Assessment of Soil and Wash Water Quality Beneath Salt-spreader Racks

Report No: 09-R3

Published in 2008

About the report:

The Virginia Department of Transportation's (VDOT) winter maintenance program hinges primarily on the use of granular NaCl for deicing. On average, VDOT applies more than 300,000 tons of NaCl each winter season. The majority of this salt is spread by way of salt-spreaders attached to dump trucks. The spreaders require cleaning and lubricating after each use. The purpose of this research was to determine if VDOT should provide an impermeable surface beneath the spreaders to prevent potential contamination resulting from lubrication and, if so, to determine if washing could occur on the same impermeable surface, thus reducing the number of times the spreaders are handled by providing a single location for washing and lubricating. The results showed that potentially significant volumes of excess lubricants can be generated by way of the spreader lubrication process and that this excess should, therefore, be captured. In the majority of cases, this could be done by means of a drip pan or similar device. Because of dilution, if washing and lubrication were to occur at the same location and the wash water and lubricant mixture were contained and conveyed to the nearby salt ponds, lubricant concentrations found in the pond water would be relatively low. Although laboratory results indicate that these concentrations could be reduced even further by way of an in-line organoclay filter, this method of lubricant capture would be more expensive and labor intensive than the simple use of drip pans. Although paving beneath existing spreader racks was not advised unless other provisions for washing at the spreader racks are also made available, proposed best management practices were developed for three different site conditions that are likely to be found at VDOT's maintenance facilities. The benefits of following these practices include decreased potential for soil contamination beneath spreader racks and decreased potential for wash water runoff contamination and associated salt pond contamination.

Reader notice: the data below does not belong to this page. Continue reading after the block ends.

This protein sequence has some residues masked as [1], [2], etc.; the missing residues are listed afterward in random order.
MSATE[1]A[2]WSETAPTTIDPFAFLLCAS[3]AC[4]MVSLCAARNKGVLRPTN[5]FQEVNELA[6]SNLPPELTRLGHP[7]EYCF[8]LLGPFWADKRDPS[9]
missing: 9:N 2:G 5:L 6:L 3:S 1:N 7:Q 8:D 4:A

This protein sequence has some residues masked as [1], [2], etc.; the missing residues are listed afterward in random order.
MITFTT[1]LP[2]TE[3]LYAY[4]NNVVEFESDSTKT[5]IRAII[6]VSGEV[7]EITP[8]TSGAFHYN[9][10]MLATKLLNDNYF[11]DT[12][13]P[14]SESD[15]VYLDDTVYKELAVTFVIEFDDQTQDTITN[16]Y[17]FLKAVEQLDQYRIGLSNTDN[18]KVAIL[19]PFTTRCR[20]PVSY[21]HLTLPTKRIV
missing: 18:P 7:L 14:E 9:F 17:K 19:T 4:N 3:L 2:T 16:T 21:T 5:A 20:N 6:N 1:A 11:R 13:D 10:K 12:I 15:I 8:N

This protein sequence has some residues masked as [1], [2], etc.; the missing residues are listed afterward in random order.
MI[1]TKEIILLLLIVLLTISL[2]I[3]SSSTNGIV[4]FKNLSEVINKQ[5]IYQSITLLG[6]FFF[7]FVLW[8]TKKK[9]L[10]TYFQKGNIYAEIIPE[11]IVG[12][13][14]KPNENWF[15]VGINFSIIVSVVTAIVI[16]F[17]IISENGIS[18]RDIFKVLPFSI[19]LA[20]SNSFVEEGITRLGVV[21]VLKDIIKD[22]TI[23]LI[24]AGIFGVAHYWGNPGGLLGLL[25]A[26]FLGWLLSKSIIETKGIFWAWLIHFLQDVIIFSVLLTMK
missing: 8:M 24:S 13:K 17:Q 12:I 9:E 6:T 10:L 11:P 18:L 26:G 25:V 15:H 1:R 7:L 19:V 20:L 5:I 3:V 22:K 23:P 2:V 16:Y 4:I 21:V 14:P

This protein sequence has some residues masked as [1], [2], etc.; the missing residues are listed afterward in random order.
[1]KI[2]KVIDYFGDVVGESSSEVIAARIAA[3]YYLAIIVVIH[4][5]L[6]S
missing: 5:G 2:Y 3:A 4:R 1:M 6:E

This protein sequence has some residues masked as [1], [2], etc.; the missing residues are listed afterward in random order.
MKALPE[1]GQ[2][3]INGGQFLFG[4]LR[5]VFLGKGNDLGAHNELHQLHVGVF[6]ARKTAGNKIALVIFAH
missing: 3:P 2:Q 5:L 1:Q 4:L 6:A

Disclaimer Statement:The contents of this report reflect the views of the author(s), who is responsible for the facts and the accuracy of the data presented herein. The contents do not necessarily reflect the official views or policies of the Virginia Department of Transportation, the Commonwealth Transportation Board, or the Federal Highway Administration. This report does not constitute a standard, specification, or regulation. Any inclusion of manufacturer names, trade names, or trademarks is for identification purposes only and is not to be considered an endorsement.


Other Authors

Megan Fuller, James A. Smith

Last updated: November 23, 2023

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